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Barnes v. Browell Bus Co.
Decided: June 1, 1943.
BESSIE BARNES, PLAINTIFF-RESPONDENT,
BROWELL BUS COMPANY, A CORPORATION, DEFENDANT-APPELLANT
On appeal from the Second District Court of Newark.
For the plaintiff-respondent, Pearce R. Franklin.
For the defendant-appellant, Alan Kraut.
Before Justices Case, Donges and Porter.
The opinion of the court was delivered by
PORTER, J. This appeal is from a judgment for the plaintiff obtained in the Second District Court of Newark. The plaintiff, while driving an automobile, came into collision with an automobile-bus of the defendant, which resulted in personal injuries to her. She charged that the defendant bus was being operated negligently by stopping suddenly at an improper place directly in front of where she was driving, which wrongful act was the proximate cause of the collision. The defendant counter-claimed for damage to its bus, denying any negligence and charging her with negligence which caused the collision. Thus the conduct of the drivers of both vehicles was the issue of fact before the trial judge. He found that the proximate cause of the collision was the negligence of the bus driver and that there was no contributory negligence by the plaintiff. The appellant argues that there was no testimony of any negligence by its driver. We do not so read the testimony. There was testimony from which the court could have found that the bus was traveling at an excessive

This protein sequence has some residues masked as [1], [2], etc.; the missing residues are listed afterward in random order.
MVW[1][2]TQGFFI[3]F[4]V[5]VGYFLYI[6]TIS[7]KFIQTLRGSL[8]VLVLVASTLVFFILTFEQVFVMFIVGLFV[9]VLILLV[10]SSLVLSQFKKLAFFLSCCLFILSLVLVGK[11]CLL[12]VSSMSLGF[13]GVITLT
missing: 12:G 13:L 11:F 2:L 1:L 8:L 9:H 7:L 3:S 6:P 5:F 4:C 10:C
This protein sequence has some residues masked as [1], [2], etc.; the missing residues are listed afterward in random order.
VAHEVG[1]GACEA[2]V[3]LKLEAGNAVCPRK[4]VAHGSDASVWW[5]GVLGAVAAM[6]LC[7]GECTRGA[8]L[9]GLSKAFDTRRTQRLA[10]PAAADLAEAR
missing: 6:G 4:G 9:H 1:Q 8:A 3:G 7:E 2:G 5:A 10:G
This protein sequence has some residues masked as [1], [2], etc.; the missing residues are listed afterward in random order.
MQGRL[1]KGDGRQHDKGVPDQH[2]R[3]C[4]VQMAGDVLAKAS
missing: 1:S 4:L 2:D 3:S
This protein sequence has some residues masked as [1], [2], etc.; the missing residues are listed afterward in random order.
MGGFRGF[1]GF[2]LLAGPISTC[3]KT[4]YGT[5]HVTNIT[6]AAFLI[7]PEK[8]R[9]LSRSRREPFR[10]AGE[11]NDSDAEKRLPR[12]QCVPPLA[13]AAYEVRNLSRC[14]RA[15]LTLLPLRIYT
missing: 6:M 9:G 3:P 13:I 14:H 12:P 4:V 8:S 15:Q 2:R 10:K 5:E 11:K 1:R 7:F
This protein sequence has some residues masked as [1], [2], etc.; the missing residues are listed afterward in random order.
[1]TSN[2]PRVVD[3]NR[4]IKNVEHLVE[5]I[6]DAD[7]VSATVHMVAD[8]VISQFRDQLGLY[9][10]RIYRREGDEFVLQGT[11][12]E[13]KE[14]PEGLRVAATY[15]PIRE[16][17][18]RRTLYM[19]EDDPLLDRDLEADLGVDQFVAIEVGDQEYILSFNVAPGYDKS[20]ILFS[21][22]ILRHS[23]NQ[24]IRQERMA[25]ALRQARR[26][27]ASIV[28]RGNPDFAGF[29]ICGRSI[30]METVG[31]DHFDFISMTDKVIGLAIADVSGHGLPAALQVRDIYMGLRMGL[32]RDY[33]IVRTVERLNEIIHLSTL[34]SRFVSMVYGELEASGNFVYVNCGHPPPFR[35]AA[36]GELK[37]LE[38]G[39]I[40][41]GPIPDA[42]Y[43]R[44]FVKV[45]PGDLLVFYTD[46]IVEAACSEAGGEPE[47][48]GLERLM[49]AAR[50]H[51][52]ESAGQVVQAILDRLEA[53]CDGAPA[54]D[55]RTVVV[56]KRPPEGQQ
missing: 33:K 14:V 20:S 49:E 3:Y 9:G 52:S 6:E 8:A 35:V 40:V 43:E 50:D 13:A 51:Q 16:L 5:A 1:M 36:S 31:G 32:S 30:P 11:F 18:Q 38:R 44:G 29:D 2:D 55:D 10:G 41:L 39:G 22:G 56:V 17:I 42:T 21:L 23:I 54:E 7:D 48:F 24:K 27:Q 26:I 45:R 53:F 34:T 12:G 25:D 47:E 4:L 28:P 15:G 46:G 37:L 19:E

rate of speed, that it passed the plaintiff's car shortly before the collision and turned directly in front of it, stopped suddenly without warning in the center of the street at an intersection to discharge a passenger.
Nor do we agree with appellant's contention that there was clear proof of contributory negligence by the plaintiff. The interval of time between the stop of the bus and the collision was stressed so that the court had proofs on that point from which he could determine whether the nature and place of the bus stopping was the proximate cause, or whether there was an intervening cause of the collision; in other words, whether the plaintiff, confronted with this emergency, had acted or failed to act as a reasonably prudent person would have acted in the circumstance. We conclude that these questions were all factual questions for the trial judge and that there was evidence upon which he could have found as he did.
This court will not review findings of the District Court upon questions of fact beyond inquiring whether there was legal evidence upon which the findings could be based. Siccardi v. Caruso, 120 N.J.L. 111; 198 A. 370.
The judgment will be affirmed, ...
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